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U.S. Moral Hypocrisy

As the West, led by the United States rushes to condemn foreign adversaries, it might behoove them to reflect on their own conduct on the world stage

January 2


London , United Kingdom of Great Britain & Northern Ireland - 2 Jan 2018 - Ghassan Matar

The West scoffs at Russia’s involvement in Syria in order to secure its oil interests, yet can’t the case be made that the U.S.’s involvement in Iraq can to some extent, be attributed to oil interests there? How about the reaction to the tragic downing of a passenger jet over Ukraine that was shot down by a Russian made BUK missile, as disgusting the act was, there is hardly any mention of American, British, French or Israeli manufactured arms being wielded by ISIS to kill American soldiers and civilians.

The same can be said about the Saudi war on Yemen, totally absent from the U.S. media with little or no coverage in the mainstream British press; with an occasional touch of lip service by the British prime Minister, while at the same time, selling the very same weapons to Saudi Arabia that are killing mostly women and children. What about the two decades old US military actions in Somalia, the partitioning of Sudan, the meddling in Ukraine and the near total destruction of Syria, all of which were also about the control of oil and preservation of American economic hegemony.

Finally, Israel and the United States condemn the ongoing Iranian regime crackdown on protesters even as Israel beats, humiliates and locks up women and children who are also expressing their rights to protest an illegal occupation lest not forget the way the occupy movements were brutally crushed by Obama.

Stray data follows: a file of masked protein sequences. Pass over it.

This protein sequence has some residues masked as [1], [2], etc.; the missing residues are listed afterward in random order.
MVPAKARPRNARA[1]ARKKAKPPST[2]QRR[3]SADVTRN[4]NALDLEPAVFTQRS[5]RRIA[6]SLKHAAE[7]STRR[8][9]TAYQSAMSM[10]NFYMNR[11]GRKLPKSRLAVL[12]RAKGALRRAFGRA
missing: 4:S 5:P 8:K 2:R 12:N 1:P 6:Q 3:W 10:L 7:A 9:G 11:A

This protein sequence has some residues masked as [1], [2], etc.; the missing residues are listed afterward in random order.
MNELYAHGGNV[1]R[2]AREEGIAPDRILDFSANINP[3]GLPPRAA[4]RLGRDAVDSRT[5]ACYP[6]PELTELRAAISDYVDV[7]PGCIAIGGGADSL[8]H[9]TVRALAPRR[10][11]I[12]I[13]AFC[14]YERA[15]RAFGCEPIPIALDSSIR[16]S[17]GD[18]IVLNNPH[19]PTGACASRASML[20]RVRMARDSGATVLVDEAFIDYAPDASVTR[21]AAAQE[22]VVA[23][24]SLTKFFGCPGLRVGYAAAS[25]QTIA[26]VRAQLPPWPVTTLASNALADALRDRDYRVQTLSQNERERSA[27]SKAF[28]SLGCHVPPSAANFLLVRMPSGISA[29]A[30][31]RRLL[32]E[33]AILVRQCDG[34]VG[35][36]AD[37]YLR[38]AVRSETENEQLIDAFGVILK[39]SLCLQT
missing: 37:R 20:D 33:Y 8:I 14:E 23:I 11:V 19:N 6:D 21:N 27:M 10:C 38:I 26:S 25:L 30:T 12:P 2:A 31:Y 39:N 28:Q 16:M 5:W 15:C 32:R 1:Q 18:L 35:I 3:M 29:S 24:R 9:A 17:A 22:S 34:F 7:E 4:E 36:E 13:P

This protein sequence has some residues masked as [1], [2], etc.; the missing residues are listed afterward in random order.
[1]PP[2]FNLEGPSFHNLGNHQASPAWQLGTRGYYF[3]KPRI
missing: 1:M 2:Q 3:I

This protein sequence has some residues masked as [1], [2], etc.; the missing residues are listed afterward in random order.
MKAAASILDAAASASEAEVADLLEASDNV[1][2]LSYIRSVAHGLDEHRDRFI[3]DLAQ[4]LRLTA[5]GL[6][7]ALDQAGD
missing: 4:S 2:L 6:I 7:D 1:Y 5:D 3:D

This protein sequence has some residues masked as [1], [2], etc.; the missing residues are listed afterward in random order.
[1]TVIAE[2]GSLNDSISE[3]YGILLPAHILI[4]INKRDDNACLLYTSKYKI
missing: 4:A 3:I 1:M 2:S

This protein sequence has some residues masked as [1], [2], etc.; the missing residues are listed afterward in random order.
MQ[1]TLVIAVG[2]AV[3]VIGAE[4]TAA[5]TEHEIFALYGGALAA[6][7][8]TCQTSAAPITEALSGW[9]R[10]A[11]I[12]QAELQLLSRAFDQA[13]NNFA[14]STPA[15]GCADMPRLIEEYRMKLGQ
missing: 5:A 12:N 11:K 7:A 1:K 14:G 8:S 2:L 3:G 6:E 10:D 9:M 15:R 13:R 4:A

The West accuses Russia for interfering in elections; and yet refuses to acknowledge the constant interference in elections across the globe; none so more obvious then the Orange Revolution in Ukraine, captured so eloquently when a secret recording of a conversation between Victoria Nueland and Geoffrey Pyatt revealed the U.S. was not just interfering, but actually picking the winner of the elections while trashing the opposition of the EU; And finally, the West cannot comprehend how Russia can flout international boundaries by annexing South Ossetia and the Crimea, and by supporting revolt in Eastern Ukraine. But a cursory review of history will remind America of Panama, Cuba, Puerto Rico, the Philippines and Texas as some of the many territorial grabs that America has made over the past two centuries, not to mention the endless slaughter of defenceless nations and the outright destruction of entire countries such as Iraq, Libya, Yemen, Somalia and Russia.

Though in no way should we become apologists for Russian President Vladimir Putin’s draconian policies and authoritarian style of rule, it may do us well to remember that great nations often have and currently do, sometimes ruthlessly pursue their self-interest. What is more, a government’s pursuit of the nation’s self-interest is arguably its sole mandate from those it represents. It is only in how its leaders construe that self-interest, narrowly or broadly, in isolation or as part of an increasingly integrated global community, that largely distinguishes one nation’s course from another.